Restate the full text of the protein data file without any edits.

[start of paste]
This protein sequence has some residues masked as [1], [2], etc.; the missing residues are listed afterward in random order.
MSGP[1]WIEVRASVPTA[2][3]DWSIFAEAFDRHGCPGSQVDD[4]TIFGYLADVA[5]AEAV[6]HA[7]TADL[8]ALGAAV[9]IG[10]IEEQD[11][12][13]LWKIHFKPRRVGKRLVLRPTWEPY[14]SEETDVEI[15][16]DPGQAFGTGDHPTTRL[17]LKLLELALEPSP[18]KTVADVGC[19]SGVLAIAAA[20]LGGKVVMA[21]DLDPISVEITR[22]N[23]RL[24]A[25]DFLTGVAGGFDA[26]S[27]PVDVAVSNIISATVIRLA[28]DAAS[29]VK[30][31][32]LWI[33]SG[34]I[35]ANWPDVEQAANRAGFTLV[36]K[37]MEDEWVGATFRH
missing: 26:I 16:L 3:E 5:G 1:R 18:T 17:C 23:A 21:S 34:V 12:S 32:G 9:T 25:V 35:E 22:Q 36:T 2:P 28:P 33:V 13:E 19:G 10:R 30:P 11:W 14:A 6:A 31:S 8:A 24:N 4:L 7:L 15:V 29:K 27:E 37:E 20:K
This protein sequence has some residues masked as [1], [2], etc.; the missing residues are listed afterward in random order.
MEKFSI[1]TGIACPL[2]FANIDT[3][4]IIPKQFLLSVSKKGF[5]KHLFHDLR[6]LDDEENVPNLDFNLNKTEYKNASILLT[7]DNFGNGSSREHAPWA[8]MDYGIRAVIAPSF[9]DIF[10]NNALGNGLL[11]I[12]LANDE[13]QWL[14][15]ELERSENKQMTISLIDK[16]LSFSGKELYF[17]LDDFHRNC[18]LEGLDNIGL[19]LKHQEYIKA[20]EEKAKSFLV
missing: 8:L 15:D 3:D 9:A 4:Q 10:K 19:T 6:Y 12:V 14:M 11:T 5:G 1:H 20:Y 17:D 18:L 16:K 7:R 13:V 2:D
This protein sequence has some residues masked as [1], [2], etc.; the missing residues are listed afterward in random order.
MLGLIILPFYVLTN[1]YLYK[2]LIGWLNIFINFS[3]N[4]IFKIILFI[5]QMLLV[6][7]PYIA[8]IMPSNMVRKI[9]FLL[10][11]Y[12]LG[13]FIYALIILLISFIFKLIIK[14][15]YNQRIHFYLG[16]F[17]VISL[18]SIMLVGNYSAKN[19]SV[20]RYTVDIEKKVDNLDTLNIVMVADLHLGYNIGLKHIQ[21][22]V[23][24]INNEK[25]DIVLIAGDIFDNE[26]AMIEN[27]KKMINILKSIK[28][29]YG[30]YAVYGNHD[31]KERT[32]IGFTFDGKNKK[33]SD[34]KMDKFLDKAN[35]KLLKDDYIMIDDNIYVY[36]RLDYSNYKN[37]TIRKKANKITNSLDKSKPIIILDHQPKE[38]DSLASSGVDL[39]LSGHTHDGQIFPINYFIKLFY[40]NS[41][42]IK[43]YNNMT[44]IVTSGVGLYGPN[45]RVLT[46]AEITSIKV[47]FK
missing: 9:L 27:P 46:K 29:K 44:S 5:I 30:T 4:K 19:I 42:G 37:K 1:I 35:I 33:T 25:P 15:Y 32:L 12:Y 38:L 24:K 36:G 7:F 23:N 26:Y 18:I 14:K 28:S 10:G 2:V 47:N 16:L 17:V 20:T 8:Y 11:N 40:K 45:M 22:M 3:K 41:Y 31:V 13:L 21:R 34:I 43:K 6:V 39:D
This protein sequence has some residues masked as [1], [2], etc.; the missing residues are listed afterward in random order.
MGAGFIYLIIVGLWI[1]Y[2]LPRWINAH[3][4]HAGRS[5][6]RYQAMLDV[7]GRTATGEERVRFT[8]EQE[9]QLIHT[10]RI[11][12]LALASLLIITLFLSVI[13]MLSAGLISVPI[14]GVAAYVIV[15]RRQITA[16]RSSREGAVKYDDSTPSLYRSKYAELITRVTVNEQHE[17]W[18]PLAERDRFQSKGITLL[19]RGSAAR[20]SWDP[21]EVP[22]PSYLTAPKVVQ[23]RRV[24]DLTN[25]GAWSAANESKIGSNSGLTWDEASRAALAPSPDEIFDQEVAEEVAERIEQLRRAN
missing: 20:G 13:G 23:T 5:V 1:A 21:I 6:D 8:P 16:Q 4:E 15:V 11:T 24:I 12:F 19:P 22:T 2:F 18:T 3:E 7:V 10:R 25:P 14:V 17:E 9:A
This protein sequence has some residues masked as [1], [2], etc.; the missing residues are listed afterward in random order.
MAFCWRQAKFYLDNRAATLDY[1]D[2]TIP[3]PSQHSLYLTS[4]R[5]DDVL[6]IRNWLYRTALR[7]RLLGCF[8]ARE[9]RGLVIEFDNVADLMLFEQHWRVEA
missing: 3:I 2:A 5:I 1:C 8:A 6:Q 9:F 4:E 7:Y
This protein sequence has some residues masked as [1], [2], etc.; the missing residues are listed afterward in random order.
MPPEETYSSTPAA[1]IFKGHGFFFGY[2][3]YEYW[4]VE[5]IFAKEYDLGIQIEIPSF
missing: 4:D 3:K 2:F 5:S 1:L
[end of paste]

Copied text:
This protein sequence has some residues masked as [1], [2], etc.; the missing residues are listed afterward in random order.
MSGP[1]WIEVRASVPTA[2][3]DWSIFAEAFDRHGCPGSQVDD[4]TIFGYLADVA[5]AEAV[6]HA[7]TADL[8]ALGAAV[9]IG[10]IEEQD[11][12][13]LWKIHFKPRRVGKRLVLRPTWEPY[14]SEETDVEI[15][16]DPGQAFGTGDHPTTRL[17]LKLLELALEPSP[18]KTVADVGC[19]SGVLAIAAA[20]LGGKVVMA[21]DLDPISVEITR[22]N[23]RL[24]A[25]DFLTGVAGGFDA[26]S[27]PVDVAVSNIISATVIRLA[28]DAAS[29]VK[30][31][32]LWI[33]SG[34]I[35]ANWPDVEQAANRAGFTLV[36]K[37]MEDEWVGATFRH
missing: 26:I 16:L 3:E 5:G 1:R 18:T 17:C 23:A 21:S 34:V 12:S 32:G 9:T 25:V 35:E 22:Q 36:T 2:P 28:P 33:V 13:E 19:G 10:R 30:P 11:W 14:A 6:A 31:S 8:A 24:N 4:L 7:L 15:V 29:K 27:E 37:E 20:K
This protein sequence has some residues masked as [1], [2], etc.; the missing residues are listed afterward in random order.
MEKFSI[1]TGIACPL[2]FANIDT[3][4]IIPKQFLLSVSKKGF[5]KHLFHDLR[6]LDDEENVPNLDFNLNKTEYKNASILLT[7]DNFGNGSSREHAPWA[8]MDYGIRAVIAPSF[9]DIF[10]NNALGNGLL[11]I[12]LANDE[13]QWL[14][15]ELERSENKQMTISLIDK[16]LSFSGKELYF[17]LDDFHRNC[18]LEGLDNIGL[19]LKHQEYIKA[20]EEKAKSFLV
missing: 8:L 15:D 3:D 9:A 4:Q 10:K 19:T 6:Y 12:V 14:M 11:T 5:G 1:H 20:Y 17:D 18:L 16:K 7:R 13:V 2:D
This protein sequence has some residues masked as [1], [2], etc.; the missing residues are listed afterward in random order.
MLGLIILPFYVLTN[1]YLYK[2]LIGWLNIFINFS[3]N[4]IFKIILFI[5]QMLLV[6][7]PYIA[8]IMPSNMVRKI[9]FLL[10][11]Y[12]LG[13]FIYALIILLISFIFKLIIK[14][15]YNQRIHFYLG[16]F[17]VISL[18]SIMLVGNYSAKN[19]SV[20]RYTVDIEKKVDNLDTLNIVMVADLHLGYNIGLKHIQ[21][22]V[23][24]INNEK[25]DIVLIAGDIFDNE[26]AMIEN[27]KKMINILKSIK[28][29]YG[30]YAVYGNHD[31]KERT[32]IGFTFDGKNKK[33]SD[34]KMDKFLDKAN[35]KLLKDDYIMIDDNIYVY[36]RLDYSNYKN[37]TIRKKANKITNSLDKSKPIIILDHQPKE[38]DSLASSGVDL[39]LSGHTHDGQIFPINYFIKLFY[40]NS[41][42]IK[43]YNNMT[44]IVTSGVGLYGPN[45]RVLT[46]AEITSIKV[47]FK
missing: 9:L 27:P 46:K 29:K 44:S 5:I 30:T 4:K 19:I 42:G 37:K 1:I 35:I 33:T 25:P 15:Y 32:L 12:Y 38:L 24:K 36:G 7:F 23:N 26:Y 18:I 14:K 28:S 10:G 2:V 47:N 16:L 17:V 20:T 8:Y 11:N 40:K 45:M 22:M 3:K 41:Y 31:V 13:L 21:R 34:I 43:K 6:V 39:D
This protein sequence has some residues masked as [1], [2], etc.; the missing residues are listed afterward in random order.
MGAGFIYLIIVGLWI[1]Y[2]LPRWINAH[3][4]HAGRS[5][6]RYQAMLDV[7]GRTATGEERVRFT[8]EQE[9]QLIHT[10]RI[11][12]LALASLLIITLFLSVI[13]MLSAGLISVPI[14]GVAAYVIV[15]RRQITA[16]RSSREGAVKYDDSTPSLYRSKYAELITRVTVNEQHE[17]W[18]PLAERDRFQSKGITLL[19]RGSAAR[20]SWDP[21]EVP[22]PSYLTAPKVVQ[23]RRV[24]DLTN[25]GAWSAANESKIGSNSGLTWDEASRAALAPSPDEIFDQEVAEEVAERIEQLRRAN
missing: 20:G 13:G 23:T 5:V 1:A 21:I 6:D 8:P 16:Q 4:E 15:V 11:T 24:I 12:F 19:P 22:T 2:F 18:T 3:E 7:V 10:R 25:P 14:V 17:E 9:A
This protein sequence has some residues masked as [1], [2], etc.; the missing residues are listed afterward in random order.
MAFCWRQAKFYLDNRAATLDY[1]D[2]TIP[3]PSQHSLYLTS[4]R[5]DDVL[6]IRNWLYRTALR[7]RLLGCF[8]ARE[9]RGLVIEFDNVADLMLFEQHWRVEA
missing: 3:I 2:A 5:I 1:C 8:A 6:Q 9:F 4:E 7:Y
This protein sequence has some residues masked as [1], [2], etc.; the missing residues are listed afterward in random order.
MPPEETYSSTPAA[1]IFKGHGFFFGY[2][3]YEYW[4]VE[5]IFAKEYDLGIQIEIPSF
missing: 4:D 3:K 2:F 5:S 1:L